If you're interested in further study but you don't have time for a full Masters and you're not keen on writing another dissertation a postgraduate diploma (PGDip) or certificate (PGCert) could be the perfect qualification for you
PGDips and PGCerts at a glance
- PGDips and PGCerts are Masters-level qualifications equivalent to two thirds of a Masters and one third of a Masters respectively.
- They can be studied full or part time.
- Available in a range of subjects.
- No dissertation required.
- You'll need either a 2:1 or 2:2 in a relevant subject for entry onto a course.
What are postgraduate diplomas and certificates?
Postgraduate diplomas and postgraduate certificates are qualifications at the same level of study as Masters degrees, but they're shorter and you don't have to write a dissertation.
That means they're more advanced than undergraduate Bachelors degrees.
Available in most subjects, they're ideal if you think a postgraduate qualification will boost your career prospects, but you aren't interested in undertaking significant amounts of academic research.
The difference between them is that a PGDip takes longer and is worth more credits than a PGCert.
You can study full or part time, with a full-time PGDip usually taking two terms (30 weeks) to complete, compared with one term (15 weeks) for a PGCert.
These qualifications are popular with students carrying straight on from their undergraduate degree and professionals looking to improve their CV or change careers.
There are several variations of the abbreviations used by universities for postgraduate diplomas and certificates:
- PGDip - PgDip, PG Dip, PGD and PgD.
- PGCert - PgCert, PG Cert, PGC and PgC.
Bear in mind that PGDips and PGCerts are slightly different to conversion courses such as the Graduate Diploma in Law (GDL), which compress a three-year undergraduate course into one year of study for those who want to enter a career unrelated to their first degree.
How do PGDips and PGCerts differ from Masters degrees?
As PGDips and PGCerts are at the same level as Masters degrees, the work involved is just as challenging, and depending on the subject can be a mix of academic and vocational study. However, they differ in some key ways - the most obvious being that they are shorter.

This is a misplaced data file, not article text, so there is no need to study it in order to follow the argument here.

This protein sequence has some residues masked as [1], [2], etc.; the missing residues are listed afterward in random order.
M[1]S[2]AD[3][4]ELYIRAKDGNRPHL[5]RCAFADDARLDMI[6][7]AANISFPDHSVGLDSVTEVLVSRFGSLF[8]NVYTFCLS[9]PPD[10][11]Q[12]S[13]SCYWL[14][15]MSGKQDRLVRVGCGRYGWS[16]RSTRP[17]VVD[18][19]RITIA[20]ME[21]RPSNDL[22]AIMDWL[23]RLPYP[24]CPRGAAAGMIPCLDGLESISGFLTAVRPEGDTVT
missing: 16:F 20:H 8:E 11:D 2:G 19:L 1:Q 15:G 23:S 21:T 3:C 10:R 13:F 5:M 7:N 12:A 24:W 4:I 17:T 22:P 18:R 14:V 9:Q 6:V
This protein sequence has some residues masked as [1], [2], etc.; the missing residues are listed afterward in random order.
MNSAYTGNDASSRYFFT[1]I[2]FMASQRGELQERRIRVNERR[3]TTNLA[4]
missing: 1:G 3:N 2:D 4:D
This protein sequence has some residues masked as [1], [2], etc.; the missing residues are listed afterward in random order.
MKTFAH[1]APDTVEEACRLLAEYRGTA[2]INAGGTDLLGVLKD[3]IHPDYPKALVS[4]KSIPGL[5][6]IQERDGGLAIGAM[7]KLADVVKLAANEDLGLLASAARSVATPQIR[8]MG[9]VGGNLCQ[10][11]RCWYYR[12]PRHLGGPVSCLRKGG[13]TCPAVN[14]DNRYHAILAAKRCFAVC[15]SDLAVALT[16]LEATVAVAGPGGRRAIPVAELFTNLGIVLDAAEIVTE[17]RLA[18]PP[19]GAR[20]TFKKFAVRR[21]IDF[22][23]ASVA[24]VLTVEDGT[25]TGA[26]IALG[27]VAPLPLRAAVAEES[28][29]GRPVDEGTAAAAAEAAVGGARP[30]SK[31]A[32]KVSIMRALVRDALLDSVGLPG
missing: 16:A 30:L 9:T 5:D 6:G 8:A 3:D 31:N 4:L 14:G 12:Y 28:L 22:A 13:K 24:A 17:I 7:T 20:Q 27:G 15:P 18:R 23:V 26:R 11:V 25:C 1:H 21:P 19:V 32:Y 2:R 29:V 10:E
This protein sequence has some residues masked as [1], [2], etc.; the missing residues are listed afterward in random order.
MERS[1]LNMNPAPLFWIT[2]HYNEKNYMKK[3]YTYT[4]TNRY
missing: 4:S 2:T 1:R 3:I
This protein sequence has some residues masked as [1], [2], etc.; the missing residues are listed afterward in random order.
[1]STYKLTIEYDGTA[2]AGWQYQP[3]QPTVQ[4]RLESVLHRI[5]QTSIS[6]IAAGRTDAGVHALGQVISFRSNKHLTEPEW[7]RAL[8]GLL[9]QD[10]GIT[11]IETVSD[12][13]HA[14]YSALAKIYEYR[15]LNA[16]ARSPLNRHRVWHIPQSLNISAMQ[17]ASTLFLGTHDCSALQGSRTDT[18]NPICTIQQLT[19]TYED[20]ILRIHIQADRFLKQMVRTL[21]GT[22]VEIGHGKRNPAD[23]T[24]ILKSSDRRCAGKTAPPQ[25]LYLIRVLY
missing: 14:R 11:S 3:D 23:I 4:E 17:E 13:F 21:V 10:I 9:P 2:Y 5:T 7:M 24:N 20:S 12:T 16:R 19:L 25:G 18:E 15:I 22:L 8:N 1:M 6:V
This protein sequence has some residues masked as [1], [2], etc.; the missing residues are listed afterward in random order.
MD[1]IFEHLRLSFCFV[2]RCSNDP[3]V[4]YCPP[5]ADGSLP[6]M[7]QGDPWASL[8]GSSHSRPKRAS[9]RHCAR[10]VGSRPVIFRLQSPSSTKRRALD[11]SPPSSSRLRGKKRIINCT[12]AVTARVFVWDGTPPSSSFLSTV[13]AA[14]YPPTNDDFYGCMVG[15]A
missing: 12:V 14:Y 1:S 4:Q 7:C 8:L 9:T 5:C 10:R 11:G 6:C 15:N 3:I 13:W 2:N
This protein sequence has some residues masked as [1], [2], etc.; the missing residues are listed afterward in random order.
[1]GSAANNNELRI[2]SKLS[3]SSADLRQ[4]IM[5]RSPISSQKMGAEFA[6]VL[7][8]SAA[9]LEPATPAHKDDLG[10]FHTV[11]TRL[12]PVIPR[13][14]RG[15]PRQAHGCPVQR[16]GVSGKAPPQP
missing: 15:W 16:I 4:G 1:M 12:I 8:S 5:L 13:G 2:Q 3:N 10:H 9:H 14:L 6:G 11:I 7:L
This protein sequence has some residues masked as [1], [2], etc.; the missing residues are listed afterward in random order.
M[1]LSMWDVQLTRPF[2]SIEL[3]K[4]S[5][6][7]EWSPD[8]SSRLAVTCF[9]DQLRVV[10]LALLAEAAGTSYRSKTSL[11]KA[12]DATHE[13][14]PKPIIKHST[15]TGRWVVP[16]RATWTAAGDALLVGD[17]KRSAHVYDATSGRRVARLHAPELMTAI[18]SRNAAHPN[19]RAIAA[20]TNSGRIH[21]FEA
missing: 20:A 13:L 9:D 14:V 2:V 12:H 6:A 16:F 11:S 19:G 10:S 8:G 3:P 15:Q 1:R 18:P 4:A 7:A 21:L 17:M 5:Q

Masters degrees usually take one year to complete when studied full time and consist of modules worth 180 credits. By contrast:
- PGDips take two terms with modules worth 120 credits.
- PGCerts last just one term with modules worth 60 credits.
In effect this means they're equivalent to the value of two thirds of a Masters and one third of a Masters respectively.
Universities offer the same subjects at Masters, PGDip and PGCert level, meaning it's possible to switch courses. For example, if you enrol on a PGDip you can go on to complete a dissertation to convert it into a Masters degree.
Conversely, if you're studying for a full Masters degree but leave your course early, you may still be awarded a PGDip or PGCert providing you've gained sufficient credits. Always check with your institution to find out whether this is possible.
Which subjects are available?
You can study for a PGDip or PGCert in almost any subject that is offered as a Masters degree. This is because they consist, for the most part, of the same content, just without certain modules or the dissertation component. Postgraduate diplomas and postgraduate certificates are usually listed alongside Masters degrees on university websites.
Some common professional training courses that allow you entry to regulated professions are also classified as postgraduate diplomas and certificates - for example the Legal Practice Course (LPC) for aspiring solicitors, the PGDip in Social Work, and the Postgraduate Certificate in Teaching (PGCE) or Professional Graduate Diploma in Education (PGDE) for those seeking a career in the classroom.
What do PGDips and PGCerts involve?
PGDips and PGCerts are usually made up of the same content as Masters degrees, so you'll study modules alongside students taking the full course in order to gain the required number of credits (120 for a PGDip and 60 for a PGCert). Teaching is typically through lectures, seminars and practical assignments.
Depending on your subject you'll be assessed mainly through essays and practical work - exams are uncommon and you won't have to do a dissertation. If successful, you'll be awarded a qualification with pass, merit or distinction.
Remember that PGDips and PGCerts are postgraduate courses, meaning the content will be more advanced, intense and at a higher level than your undergraduate studies.
Postgraduate courses are most often taken on a full-time basis, but part-time study, distance learning and online options are commonly available. This flexibility means you can combine your studies with work experience, which can improve your employability. Some courses, such as the PGCE, include work placements as a core feature of the qualification.
What are the entry requirements?